The Kodiak Island Borough Assembly unanimously voted down an ordinance that would have allowed assembly members to participate in regular meetings telephonically after public opposition.

A total of five community members spoke during public hearing, and all were opposed to the change. 

Sue Jeffrey called the proposed ordinance “bad public policy” and said that, while the ordinance might make participation more convenient for assembly members, it would limit the public’s ability to engage with their elected representatives. 

“I think that when a person is elected and is going to be voting on matters about this community … you owe it, I believe, to be present in the public and allow people to look you in the eye and you look them in the eye when you’re voting. I think it’s very important that you are present.”

Bob Brodie questioned whether the ordinance would allow a person no longer living in the borough to continue to serve on the assembly by voting telephonically. 

Mel Stephens called it “absolutely crazy” to pass an ordinance and then use a separate resolution to set the rules and stipulations of the ordinance.

Assembly member Dennis Symmons kicked off assembly discussion of the ordinance, saying that the public comment had changed his mind on the matter. 

“It’s a lot broader of a decision than I anticipated. So with that, I will support what the people have 100 percent asked for and demanded and vote no,” he said.

Assembly member Matt Van Daele also had a change of heart due to public comments. 

“Initially I was only looking at this through the lens of enabling village participation … but listening to public opinion tonight has completely, completely opened my eyes and changed my opinion on this matter, so I will be voting no, as well,” he said. 

Assembly member Rebecca Skinner said she believes it is hard to engage and participate fully by teleconference, but that she saw value in the ordinance to allow more village residents to run for office.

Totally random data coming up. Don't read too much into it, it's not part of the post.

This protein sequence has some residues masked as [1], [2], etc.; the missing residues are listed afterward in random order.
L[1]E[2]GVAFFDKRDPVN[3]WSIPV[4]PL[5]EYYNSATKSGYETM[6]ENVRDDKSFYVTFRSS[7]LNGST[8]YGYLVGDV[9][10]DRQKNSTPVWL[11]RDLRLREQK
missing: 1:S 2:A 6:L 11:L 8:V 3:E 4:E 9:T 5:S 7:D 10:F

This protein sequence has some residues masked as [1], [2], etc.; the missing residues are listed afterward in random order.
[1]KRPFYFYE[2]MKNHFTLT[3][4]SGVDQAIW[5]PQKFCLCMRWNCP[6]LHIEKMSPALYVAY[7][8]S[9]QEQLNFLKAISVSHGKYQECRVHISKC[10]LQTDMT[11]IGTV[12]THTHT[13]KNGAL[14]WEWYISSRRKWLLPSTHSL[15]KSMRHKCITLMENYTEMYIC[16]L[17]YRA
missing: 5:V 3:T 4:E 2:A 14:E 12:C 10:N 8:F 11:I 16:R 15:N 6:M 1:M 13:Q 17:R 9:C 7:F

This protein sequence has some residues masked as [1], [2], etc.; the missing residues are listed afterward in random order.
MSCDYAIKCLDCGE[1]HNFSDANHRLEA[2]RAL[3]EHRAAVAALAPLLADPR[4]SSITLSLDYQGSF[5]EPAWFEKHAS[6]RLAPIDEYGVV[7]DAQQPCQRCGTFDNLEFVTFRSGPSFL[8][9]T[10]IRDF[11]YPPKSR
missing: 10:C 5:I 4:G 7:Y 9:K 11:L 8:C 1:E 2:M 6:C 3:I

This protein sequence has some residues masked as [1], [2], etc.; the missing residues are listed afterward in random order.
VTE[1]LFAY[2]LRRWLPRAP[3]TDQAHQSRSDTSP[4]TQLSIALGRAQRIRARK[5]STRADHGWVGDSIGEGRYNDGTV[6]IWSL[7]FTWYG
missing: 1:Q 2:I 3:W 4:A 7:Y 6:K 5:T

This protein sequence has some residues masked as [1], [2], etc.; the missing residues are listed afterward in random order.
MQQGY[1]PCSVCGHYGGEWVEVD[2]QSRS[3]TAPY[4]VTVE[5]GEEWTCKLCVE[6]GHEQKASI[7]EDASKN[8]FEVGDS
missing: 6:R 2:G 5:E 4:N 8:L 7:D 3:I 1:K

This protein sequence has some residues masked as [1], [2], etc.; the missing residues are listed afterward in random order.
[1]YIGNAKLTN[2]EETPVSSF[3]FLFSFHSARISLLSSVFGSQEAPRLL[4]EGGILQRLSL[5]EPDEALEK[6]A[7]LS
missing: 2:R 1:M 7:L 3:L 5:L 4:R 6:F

Skinner pointed out that no village residents has called in support of the ordinance and said she would like them to reach out to assembly members if they feel it is an important issue for them. 

Until that point, she said, the ordinance would be “fixing a problem that doesn’t seem to exist” for village residents. 

Assembly members Scott Smiley and Julie Kavanaugh both questioned the ordinance on the basis of the difficulty in adhering to open meeting laws and public notice requirements. 

The assembly also voted to eliminate the Kodiak Economic Development Commission, the Personnel Advisory Board and the Kodiak Workforce Regional Development Advisory Council. 

The KEDC had no members and had not met for an extended period of time, according to Nova Javier, borough clerk.

The KWRAC was not functioning efficiently due to difficulty in meeting quorum requirements.

Assembly member Scott Smiley pointed out that the KIB School District and Kodiak College are working together to form a similar group that could fill the council’s role. 

The Personnel Advisory Board had only three of five seats filled and had trouble meeting quorum requirements at meetings, according to KIB Manager Michael Powers. The unionized employees operate under a collective bargaining agreement and an association has been established for non-unionized employees, he said. 

The assembly elected to keep the Emergency Services Council, the Parks and Recreation Committee, the Architectural/Engineering Review Board, the Solid Waste Advisory Board and the Borough Lands Committee. 


Other business

The assembly postponed a rezone request for the 11.8-acre property that was formerly the Jackson Mobile Home Park until the Dec. 2 regular meeting after it was determined that notices of the public hearing were not mailed to neighbors of the property. There will be another public hearing on the rezone ordinance at the Dec. 2 meeting, as well. 

The assembly approved an ordinance to allow the assembly to set and adopt its meeting calendar for the following year. 

Assembly members elected Skinner as deputy presiding officer. 

The assembly approved a contract with Jere’s Tree Service for use of wood from a borough-owned portion of the Chiniak burn area. 

The assembly approved a resolution identifying federal program priorities and a capital improvement program with amendments to eliminate a duplicative sentence, make a minor change in phraseology and to change the location of asks for each item. 

The assembly approved a resolution prioritizing state funding requests for borough capital improvement projects with amendments.

The assembly authorized a grant application request that includes a promise of a 10 percent match of $10,000 if the grant is approved, appointed Reed Oswalt to the Bay View Road Service Area Board, declared vacant a seat on the Mission Lake Tidegate Service Area Board previously held by Robert Hoedel, and approved a letter of support for a Swell, LLC low-income housing tax credit application. 

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